The New York Times has not merely climbed aboard the bandwagon of Truth, which exalts the fraudulent September 2004 CBS 60 Minutes report about President George W. Bush's Texas Air National Guard Service. It's now serving as the film's de facto lead apologist.
The most recent example demonstrating how deeply in the tank the Old Gray Lady has gone is Stephen Holden's Thursday film review published in Friday's print edition. Holden's praise comes from an alternative universe where genuine "truth" clearly doesn't matter, and uses a tortured analogy which in reality disproves his attempt at making a point (bolds are mine throughout this post):
Review: ‘Truth’ Treads a Perilous Political Tightrope
The title of “Truth,” a gripping, beautifully executed journalistic thriller about the events that ended Dan Rather’s career as a CBS anchorman, should probably be appended with a question mark. More than most docudramas about fairly recent events, it is so well written and acted that it conveys a convincing illusion of veracity.
In the real world, someone who "conveys a convincing illusion of veracity" in a nonfiction work would be condemned. But this is the alternative universe of the New York Times, where such an effort is praised.
Now let's get to that analogy:
Just as there are conspiracy theorists who will never be satisfied with the Warren Commission report on the Kennedy assassination, there are some who passionately believe that Mr. Rather and his producer Mary Mapes (Cate Blanchett) conspired to tarnish George W. Bush’s reputation.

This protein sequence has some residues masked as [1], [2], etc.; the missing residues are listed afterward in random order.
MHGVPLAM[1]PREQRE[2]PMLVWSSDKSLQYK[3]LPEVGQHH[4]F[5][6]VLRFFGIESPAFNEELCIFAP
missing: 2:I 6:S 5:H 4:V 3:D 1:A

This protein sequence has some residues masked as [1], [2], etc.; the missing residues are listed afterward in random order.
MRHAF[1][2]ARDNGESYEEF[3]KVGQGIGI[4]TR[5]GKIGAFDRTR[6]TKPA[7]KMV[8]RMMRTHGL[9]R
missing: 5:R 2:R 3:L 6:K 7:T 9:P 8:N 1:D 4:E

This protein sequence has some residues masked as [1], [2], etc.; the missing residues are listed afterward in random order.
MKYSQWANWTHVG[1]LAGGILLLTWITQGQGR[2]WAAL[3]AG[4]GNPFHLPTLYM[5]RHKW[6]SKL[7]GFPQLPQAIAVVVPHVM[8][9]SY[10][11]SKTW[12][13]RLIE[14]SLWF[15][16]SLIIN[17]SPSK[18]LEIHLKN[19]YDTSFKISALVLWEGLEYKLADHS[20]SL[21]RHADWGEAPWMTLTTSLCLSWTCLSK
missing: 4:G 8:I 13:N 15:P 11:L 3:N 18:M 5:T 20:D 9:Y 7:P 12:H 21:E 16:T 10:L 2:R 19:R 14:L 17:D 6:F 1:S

The analogy is a joke.
The Warren Commission report may have alleged holes and have left some questions open. The Thornburgh-Boccardi report which resulted from CBS News's internal investigation has no holes, and leaves only one open question: Was the report merely breathtakingly incompetent, or agenda-driven?
As John Hinderaker and Scott Johnson have noted at the Weekly Standard, the Thornburgh-Boccardi report was issued before Mapes's Truth and Duty, her fairy tale disguised as a book, was published.
There is now no reasonable doubt that Mapes and Rather intended to tarnish Bush's reputation, and that, since many people were involved in the 60 Minutes segment's preparation, their effort constituted a conspiracy as the dictionary defines it:
- If there wasn't an agenda, the 60 Minutes segment, blandly titled "For the Record," would not, , have "opened with a reference to the attack earlier that year on Kerry’s service by the Swift Boat Veterans for Truth who had served with him in Vietnam." In other words, the segment's creators told us up-front that they were motivated by revenge.
- If there wasn't an agenda, Mapes and Rather would not have run the story, as she "had learned in the course of her reporting that no influence was used to get President Bush into the TexANG."
- If there wasn't an agenda, Mapes and Rather would not have run the story, as she "had been told by (Bush commanding officer Lieutenant Colonel Jerry) Killian’s son that Bush volunteered to go to Vietnam and was turned down because he didn’t have enough flying time."
- Sealing the argument, if there wasn't an agenda, Mapes and Rather would not have written "memoirs (which) demonstrate intense antipathy toward Republicans," who had no involvement with the errors they made except, as private persons independently responding to CBS's outrage, to expose them. Rather's book "seethes with hatred for Republicans and conservatives" — an outlook which tarnished his career virtually from its beginning to his ignominious downfall.